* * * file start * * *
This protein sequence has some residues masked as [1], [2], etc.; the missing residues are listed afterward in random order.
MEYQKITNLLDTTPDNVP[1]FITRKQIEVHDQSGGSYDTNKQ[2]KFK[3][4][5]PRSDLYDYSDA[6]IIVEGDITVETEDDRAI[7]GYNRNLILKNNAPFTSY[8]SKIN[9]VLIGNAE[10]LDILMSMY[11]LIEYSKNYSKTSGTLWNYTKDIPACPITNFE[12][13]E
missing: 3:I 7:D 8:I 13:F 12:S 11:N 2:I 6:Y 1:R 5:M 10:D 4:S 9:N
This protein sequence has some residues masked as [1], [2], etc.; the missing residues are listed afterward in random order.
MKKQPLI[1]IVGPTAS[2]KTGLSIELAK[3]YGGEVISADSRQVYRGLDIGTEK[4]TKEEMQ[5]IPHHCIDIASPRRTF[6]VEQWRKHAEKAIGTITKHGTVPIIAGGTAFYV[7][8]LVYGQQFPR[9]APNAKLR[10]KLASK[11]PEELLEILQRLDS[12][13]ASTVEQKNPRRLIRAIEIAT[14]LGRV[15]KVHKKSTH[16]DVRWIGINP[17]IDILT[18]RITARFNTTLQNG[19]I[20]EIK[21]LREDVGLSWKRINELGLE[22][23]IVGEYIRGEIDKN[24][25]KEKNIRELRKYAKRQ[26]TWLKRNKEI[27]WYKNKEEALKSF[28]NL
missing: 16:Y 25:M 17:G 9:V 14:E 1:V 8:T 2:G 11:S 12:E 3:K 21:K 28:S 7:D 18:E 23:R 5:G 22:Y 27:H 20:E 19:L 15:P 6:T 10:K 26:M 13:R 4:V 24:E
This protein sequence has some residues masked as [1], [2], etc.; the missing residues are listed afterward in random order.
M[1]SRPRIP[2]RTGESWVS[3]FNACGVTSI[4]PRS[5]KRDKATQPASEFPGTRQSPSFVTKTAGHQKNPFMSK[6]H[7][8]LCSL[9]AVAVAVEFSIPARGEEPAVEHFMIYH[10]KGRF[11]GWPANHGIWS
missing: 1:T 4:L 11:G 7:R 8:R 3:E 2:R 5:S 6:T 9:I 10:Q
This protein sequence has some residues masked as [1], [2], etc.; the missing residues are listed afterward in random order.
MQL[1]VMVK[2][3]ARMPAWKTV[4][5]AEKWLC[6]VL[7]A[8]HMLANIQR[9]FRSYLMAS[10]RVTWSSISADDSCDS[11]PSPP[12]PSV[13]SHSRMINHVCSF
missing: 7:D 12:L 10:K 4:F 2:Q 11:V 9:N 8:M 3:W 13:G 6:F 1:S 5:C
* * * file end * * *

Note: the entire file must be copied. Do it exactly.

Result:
This protein sequence has some residues masked as [1], [2], etc.; the missing residues are listed afterward in random order.
MEYQKITNLLDTTPDNVP[1]FITRKQIEVHDQSGGSYDTNKQ[2]KFK[3][4][5]PRSDLYDYSDA[6]IIVEGDITVETEDDRAI[7]GYNRNLILKNNAPFTSY[8]SKIN[9]VLIGNAE[10]LDILMSMY[11]LIEYSKNYSKTSGTLWNYTKDIPACPITNFE[12][13]E
missing: 3:I 7:D 8:I 13:F 12:S 11:N 2:I 6:Y 1:R 5:M 10:D 4:S 9:N
This protein sequence has some residues masked as [1], [2], etc.; the missing residues are listed afterward in random order.
MKKQPLI[1]IVGPTAS[2]KTGLSIELAK[3]YGGEVISADSRQVYRGLDIGTEK[4]TKEEMQ[5]IPHHCIDIASPRRTF[6]VEQWRKHAEKAIGTITKHGTVPIIAGGTAFYV[7][8]LVYGQQFPR[9]APNAKLR[10]KLASK[11]PEELLEILQRLDS[12][13]ASTVEQKNPRRLIRAIEIAT[14]LGRV[15]KVHKKSTH[16]DVRWIGINP[17]IDILT[18]RITARFNTTLQNG[19]I[20]EIK[21]LREDVGLSWKRINELGLE[22][23]IVGEYIRGEIDKN[24][25]KEKNIRELRKYAKRQ[26]TWLKRNKEI[27]WYKNKEEALKSF[28]NL
missing: 16:Y 25:M 17:G 9:V 14:E 1:V 8:T 2:G 11:S 12:E 3:K 21:K 28:S 7:D 18:E 23:R 5:G 22:Y 27:H 20:E 19:L 15:P 6:T 10:K 26:M 13:R 4:V 24:E
This protein sequence has some residues masked as [1], [2], etc.; the missing residues are listed afterward in random order.
M[1]SRPRIP[2]RTGESWVS[3]FNACGVTSI[4]PRS[5]KRDKATQPASEFPGTRQSPSFVTKTAGHQKNPFMSK[6]H[7][8]LCSL[9]AVAVAVEFSIPARGEEPAVEHFMIYH[10]KGRF[11]GWPANHGIWS
missing: 1:T 4:L 11:G 7:R 8:R 3:E 2:R 5:S 6:T 9:I 10:Q
This protein sequence has some residues masked as [1], [2], etc.; the missing residues are listed afterward in random order.
MQL[1]VMVK[2][3]ARMPAWKTV[4][5]AEKWLC[6]VL[7]A[8]HMLANIQR[9]FRSYLMAS[10]RVTWSSISADDSCDS[11]PSPP[12]PSV[13]SHSRMINHVCSF
missing: 7:D 12:L 10:K 4:F 2:Q 11:V 9:N 8:M 3:W 13:G 6:F 1:S 5:C